Throughout, Robertson gives voice to hundreds of individual combatants resurrected from archives in twenty-seven states and the District of Columbia. Their vivid first-person accounts lend extraordinary depth and color to his narrative. Besides soldiers' typical complaints about hunger, heat, rain, and mud, Robertson's recreation of the daily lives of men on campaign recalls the seminal works of Bell Wiley.[2]

Despite the author's avowed intent to tell the story of the campaign "comprehensively" (xv), his fixation on the interactions of personalities sometimes veers off into speculation. For example, we read that Rosecrans "was hardly disappointed" at the lack of cooperation he received from Gen. Ulysses S. Grant's forces in the Department of the Tennessee: "Supremely confident of his own abilities and those of his army, he had long been prepared to conduct the coming campaign on his own" (267). If Rosecrans was in fact a shrewd tactician, then he must have known that not pressing Maj. Gen. Henry Halleck to order Grant to work in concert with him would enable Johnston to later reinforce Bragg against him. In an earlier lapse, he argues that an unprovable class bias Polk felt against Bragg was instigated "no doubt" by Polk's mother and wife (68). The evidence for the men's mutual antipathy is well documented; Robertson's "circumstantial" argument is intriguing, but lacks substantiation.

More compelling is Robertson's extensive coverage of the political considerations that led each commander to appreciate the value of Chattanooga as a communications node and resource depot. To this must be added the North's recognition that a significant percentage of the people of eastern Tennessee harbored pro-Union sentiments. It seemed to President Lincoln's administration that success in the 1864 election cycle would require liberation of this oppressed population. Both Halleck and Secretary of War Edwin M. Stanton made this very clear to Rosecrans in a series of stinging missives from Washington. After one particularly egregious note from Halleck, Rosecrans responded: "You do not appear to observe the fact that this noble army has driven the rebels from Middle Tennessee …. I beg in behalf of this army that the War Department may not overlook so great an event because it is not written in letters of blood" (107)—this was a sideways swipe at both Grant's and Maj. Gen. George Meade's recent but costly victories. Bragg's relations with Richmond were no better. Beset by rivals Polk and Lt. Gen. Simon Bolivar Buckner and absent formal authority over Johnston's "super-department" forces in Mississippi, Bragg lacked political clout within the Jefferson Davis administration (409).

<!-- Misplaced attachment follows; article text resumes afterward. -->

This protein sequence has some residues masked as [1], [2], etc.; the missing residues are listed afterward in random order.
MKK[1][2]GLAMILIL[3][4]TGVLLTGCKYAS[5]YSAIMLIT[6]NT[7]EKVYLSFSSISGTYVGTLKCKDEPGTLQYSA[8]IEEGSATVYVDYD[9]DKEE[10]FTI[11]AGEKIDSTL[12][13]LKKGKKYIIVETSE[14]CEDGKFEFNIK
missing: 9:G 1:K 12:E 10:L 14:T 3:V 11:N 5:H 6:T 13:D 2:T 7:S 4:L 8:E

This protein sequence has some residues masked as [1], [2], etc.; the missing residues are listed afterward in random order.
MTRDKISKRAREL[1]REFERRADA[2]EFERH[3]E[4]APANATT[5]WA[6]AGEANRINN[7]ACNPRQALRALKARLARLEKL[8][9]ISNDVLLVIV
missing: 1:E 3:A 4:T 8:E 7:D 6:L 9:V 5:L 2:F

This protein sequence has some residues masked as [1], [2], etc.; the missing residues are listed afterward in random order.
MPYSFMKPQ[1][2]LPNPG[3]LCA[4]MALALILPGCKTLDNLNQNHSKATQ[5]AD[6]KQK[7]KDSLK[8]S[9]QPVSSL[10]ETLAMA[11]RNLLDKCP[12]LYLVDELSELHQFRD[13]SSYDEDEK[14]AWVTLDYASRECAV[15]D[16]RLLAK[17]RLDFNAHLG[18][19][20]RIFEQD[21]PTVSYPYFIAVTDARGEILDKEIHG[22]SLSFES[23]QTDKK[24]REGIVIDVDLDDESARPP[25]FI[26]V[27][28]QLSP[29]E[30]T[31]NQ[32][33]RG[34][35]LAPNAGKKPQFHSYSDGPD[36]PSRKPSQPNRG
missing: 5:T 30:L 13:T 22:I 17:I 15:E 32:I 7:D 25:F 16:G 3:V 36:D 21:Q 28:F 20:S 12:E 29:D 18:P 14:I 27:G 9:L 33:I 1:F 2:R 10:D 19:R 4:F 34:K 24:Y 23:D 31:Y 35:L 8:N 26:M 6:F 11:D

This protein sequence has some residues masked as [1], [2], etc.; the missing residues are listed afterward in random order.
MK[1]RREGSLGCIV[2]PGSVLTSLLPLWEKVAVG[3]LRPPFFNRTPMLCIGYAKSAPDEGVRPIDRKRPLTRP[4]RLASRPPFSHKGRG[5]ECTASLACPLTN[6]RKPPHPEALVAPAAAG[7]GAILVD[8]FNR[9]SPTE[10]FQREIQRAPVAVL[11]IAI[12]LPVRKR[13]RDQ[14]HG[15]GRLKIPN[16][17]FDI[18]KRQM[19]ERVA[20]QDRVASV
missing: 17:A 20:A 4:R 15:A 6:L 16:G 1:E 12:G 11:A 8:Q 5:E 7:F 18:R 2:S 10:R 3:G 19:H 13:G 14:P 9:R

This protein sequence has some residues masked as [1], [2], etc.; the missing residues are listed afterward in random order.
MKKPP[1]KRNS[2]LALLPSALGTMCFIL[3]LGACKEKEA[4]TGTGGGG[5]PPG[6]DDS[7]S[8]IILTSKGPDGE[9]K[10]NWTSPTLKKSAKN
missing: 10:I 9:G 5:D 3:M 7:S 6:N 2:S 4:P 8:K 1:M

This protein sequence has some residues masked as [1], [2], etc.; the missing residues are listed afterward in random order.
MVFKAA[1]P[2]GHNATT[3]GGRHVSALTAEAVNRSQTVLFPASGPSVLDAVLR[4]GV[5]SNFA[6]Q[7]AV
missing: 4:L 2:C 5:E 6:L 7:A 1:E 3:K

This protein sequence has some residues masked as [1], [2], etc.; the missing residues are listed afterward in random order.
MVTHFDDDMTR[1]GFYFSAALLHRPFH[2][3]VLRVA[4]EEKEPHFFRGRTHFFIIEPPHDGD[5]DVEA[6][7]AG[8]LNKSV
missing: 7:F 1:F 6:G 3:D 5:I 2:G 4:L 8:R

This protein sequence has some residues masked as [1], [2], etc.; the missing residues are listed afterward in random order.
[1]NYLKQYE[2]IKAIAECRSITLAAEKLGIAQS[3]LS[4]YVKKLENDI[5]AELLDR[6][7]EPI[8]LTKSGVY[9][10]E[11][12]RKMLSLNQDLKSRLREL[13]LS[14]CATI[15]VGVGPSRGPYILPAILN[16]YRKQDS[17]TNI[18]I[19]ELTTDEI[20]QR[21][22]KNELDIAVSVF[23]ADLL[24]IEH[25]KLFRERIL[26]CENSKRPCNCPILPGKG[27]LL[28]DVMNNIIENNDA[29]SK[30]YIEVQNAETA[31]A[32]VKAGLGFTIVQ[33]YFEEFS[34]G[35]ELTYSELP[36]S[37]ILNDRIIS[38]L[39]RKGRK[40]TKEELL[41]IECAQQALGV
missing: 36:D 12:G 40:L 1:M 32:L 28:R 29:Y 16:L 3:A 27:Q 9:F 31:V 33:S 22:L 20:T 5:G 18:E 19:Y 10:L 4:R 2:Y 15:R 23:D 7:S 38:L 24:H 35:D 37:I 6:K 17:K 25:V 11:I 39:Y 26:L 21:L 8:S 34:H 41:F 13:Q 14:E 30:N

This first volume of River of Death concludes with a terse and tantalizing summation of the grasp of operational art by Rosecrans and Bragg. But that term appears nowhere in the text, nor for that matter does Robertson discuss the Chickamauga campaign using the salient military terminology he knows so well. This makes his book less rewarding than it might have been, and not only for military audiences. Despite this missed opportunity to educate a wider audience on the complexities of modern warfare, William Robertson's work is the equal of the best existing studies[3] of the Chattanooga campaign and their superior in the detail of its narrative and argumentation.

[1] Unfortunately, the book lacks a decent map program to help readers keep track of hundreds of place names (many long-since disappeared or altered); nearly five hundred pages of narrative include only eight black-and-white maps.

[2] Viz., The Life of Johnny Reb: The Common Soldier of the Confederacy (1943) and The Life of Billy Yank: The Common Soldier of the Union (1952), both often reprinted.

[3] E.g., Peter Cozzens, This Terrible Sound: The Battle of Chickamauga (Urbana: U Illinois Pr, 1992); Steven Woodworth, Six Armies in Tennessee: The Chickamauga and Chattanooga Campaigns (Lincoln: U Nebraska Pr. 1998); or David Powell, The Chickamauga Campaign, vol. 1: Mad Irregular Battle: From the Crossing of the Tennessee River through the Second Day, August 22–September 19, 1863 (El Dorado Hills, CA: Savas Beatie, 2014).